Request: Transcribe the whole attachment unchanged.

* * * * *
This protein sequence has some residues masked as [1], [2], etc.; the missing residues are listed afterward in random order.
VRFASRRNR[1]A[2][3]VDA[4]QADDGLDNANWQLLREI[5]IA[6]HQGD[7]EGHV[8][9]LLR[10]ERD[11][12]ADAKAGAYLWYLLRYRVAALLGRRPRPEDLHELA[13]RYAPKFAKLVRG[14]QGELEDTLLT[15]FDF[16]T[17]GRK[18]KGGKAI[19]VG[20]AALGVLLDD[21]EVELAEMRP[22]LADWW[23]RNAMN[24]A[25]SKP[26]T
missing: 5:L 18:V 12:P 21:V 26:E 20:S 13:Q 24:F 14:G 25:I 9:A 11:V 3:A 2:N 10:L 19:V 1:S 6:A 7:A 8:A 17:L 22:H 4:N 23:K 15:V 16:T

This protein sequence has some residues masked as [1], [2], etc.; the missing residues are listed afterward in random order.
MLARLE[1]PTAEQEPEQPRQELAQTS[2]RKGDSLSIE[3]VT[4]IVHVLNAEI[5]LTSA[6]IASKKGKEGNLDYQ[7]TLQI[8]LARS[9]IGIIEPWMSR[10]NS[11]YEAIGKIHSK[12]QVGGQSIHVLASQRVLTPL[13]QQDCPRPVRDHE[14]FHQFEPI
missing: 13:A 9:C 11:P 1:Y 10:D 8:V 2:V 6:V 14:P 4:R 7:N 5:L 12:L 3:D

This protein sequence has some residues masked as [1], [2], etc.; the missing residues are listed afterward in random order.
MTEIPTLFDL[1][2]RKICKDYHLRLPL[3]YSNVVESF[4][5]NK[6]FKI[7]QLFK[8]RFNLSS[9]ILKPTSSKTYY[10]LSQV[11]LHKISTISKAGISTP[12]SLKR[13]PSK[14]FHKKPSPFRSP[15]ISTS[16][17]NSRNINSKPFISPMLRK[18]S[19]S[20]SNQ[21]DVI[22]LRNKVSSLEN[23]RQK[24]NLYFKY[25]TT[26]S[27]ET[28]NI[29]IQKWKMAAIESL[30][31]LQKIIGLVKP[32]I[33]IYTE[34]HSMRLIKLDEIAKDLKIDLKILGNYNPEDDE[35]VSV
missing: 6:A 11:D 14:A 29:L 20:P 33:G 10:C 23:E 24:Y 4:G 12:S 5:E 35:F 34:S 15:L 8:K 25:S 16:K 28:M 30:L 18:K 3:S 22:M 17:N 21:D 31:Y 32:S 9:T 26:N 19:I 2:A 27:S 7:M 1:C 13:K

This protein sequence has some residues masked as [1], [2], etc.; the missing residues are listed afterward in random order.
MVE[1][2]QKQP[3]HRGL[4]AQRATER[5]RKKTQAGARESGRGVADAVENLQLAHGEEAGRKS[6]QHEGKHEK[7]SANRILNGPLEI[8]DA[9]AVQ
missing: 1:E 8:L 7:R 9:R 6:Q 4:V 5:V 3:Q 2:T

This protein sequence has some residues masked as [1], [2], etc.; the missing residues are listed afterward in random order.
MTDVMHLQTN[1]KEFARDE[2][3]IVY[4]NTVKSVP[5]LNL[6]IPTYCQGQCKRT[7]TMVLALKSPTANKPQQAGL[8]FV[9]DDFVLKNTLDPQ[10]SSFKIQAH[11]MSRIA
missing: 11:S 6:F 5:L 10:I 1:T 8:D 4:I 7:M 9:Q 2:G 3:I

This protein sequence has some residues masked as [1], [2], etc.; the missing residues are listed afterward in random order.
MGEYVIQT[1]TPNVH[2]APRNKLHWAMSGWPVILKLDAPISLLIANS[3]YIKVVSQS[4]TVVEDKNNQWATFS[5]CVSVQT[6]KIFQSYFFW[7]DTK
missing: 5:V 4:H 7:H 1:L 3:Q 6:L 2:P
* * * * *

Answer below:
This protein sequence has some residues masked as [1], [2], etc.; the missing residues are listed afterward in random order.
VRFASRRNR[1]A[2][3]VDA[4]QADDGLDNANWQLLREI[5]IA[6]HQGD[7]EGHV[8][9]LLR[10]ERD[11][12]ADAKAGAYLWYLLRYRVAALLGRRPRPEDLHELA[13]RYAPKFAKLVRG[14]QGELEDTLLT[15]FDF[16]T[17]GRK[18]KGGKAI[19]VG[20]AALGVLLDD[21]EVELAEMRP[22]LADWW[23]RNAMN[24]A[25]SKP[26]T
missing: 5:L 18:V 12:P 21:V 26:E 20:S 13:Q 24:F 14:G 25:I 9:A 11:V 3:A 2:N 10:L 19:V 1:S 6:A 7:A 8:A 17:L 22:H 4:N 23:K 15:V 16:T

This protein sequence has some residues masked as [1], [2], etc.; the missing residues are listed afterward in random order.
MLARLE[1]PTAEQEPEQPRQELAQTS[2]RKGDSLSIE[3]VT[4]IVHVLNAEI[5]LTSA[6]IASKKGKEGNLDYQ[7]TLQI[8]LARS[9]IGIIEPWMSR[10]NS[11]YEAIGKIHSK[12]QVGGQSIHVLASQRVLTPL[13]QQDCPRPVRDHE[14]FHQFEPI
missing: 13:A 9:C 11:P 1:Y 10:D 8:V 2:V 6:V 14:P 4:R 7:N 5:L 12:L 3:D

This protein sequence has some residues masked as [1], [2], etc.; the missing residues are listed afterward in random order.
MTEIPTLFDL[1][2]RKICKDYHLRLPL[3]YSNVVESF[4][5]NK[6]FKI[7]QLFK[8]RFNLSS[9]ILKPTSSKTYY[10]LSQV[11]LHKISTISKAGISTP[12]SLKR[13]PSK[14]FHKKPSPFRSP[15]ISTS[16][17]NSRNINSKPFISPMLRK[18]S[19]S[20]SNQ[21]DVI[22]LRNKVSSLEN[23]RQK[24]NLYFKY[25]TT[26]S[27]ET[28]NI[29]IQKWKMAAIESL[30][31]LQKIIGLVKP[32]I[33]IYTE[34]HSMRLIKLDEIAKDLKIDLKILGNYNPEDDE[35]VSV
missing: 6:A 11:D 14:A 29:L 20:P 33:G 10:C 23:E 24:Y 4:G 12:S 5:E 35:F 34:S 15:L 8:K 25:S 16:K 28:M 30:L 18:K 3:S 22:M 17:N 21:D 31:Y 32:S 9:T 26:N 19:I 2:A 27:S 7:M 1:C 13:K

This protein sequence has some residues masked as [1], [2], etc.; the missing residues are listed afterward in random order.
MVE[1][2]QKQP[3]HRGL[4]AQRATER[5]RKKTQAGARESGRGVADAVENLQLAHGEEAGRKS[6]QHEGKHEK[7]SANRILNGPLEI[8]DA[9]AVQ
missing: 1:E 8:L 7:R 9:R 6:Q 4:V 5:V 3:Q 2:T

This protein sequence has some residues masked as [1], [2], etc.; the missing residues are listed afterward in random order.
MTDVMHLQTN[1]KEFARDE[2][3]IVY[4]NTVKSVP[5]LNL[6]IPTYCQGQCKRT[7]TMVLALKSPTANKPQQAGL[8]FV[9]DDFVLKNTLDPQ[10]SSFKIQAH[11]MSRIA
missing: 11:S 6:F 5:L 10:I 1:T 8:D 4:I 7:M 9:Q 2:G 3:I

This protein sequence has some residues masked as [1], [2], etc.; the missing residues are listed afterward in random order.
MGEYVIQT[1]TPNVH[2]APRNKLHWAMSGWPVILKLDAPISLLIANS[3]YIKVVSQS[4]TVVEDKNNQWATFS[5]CVSVQT[6]KIFQSYFFW[7]DTK
missing: 5:V 4:H 7:H 1:L 3:Q 6:L 2:P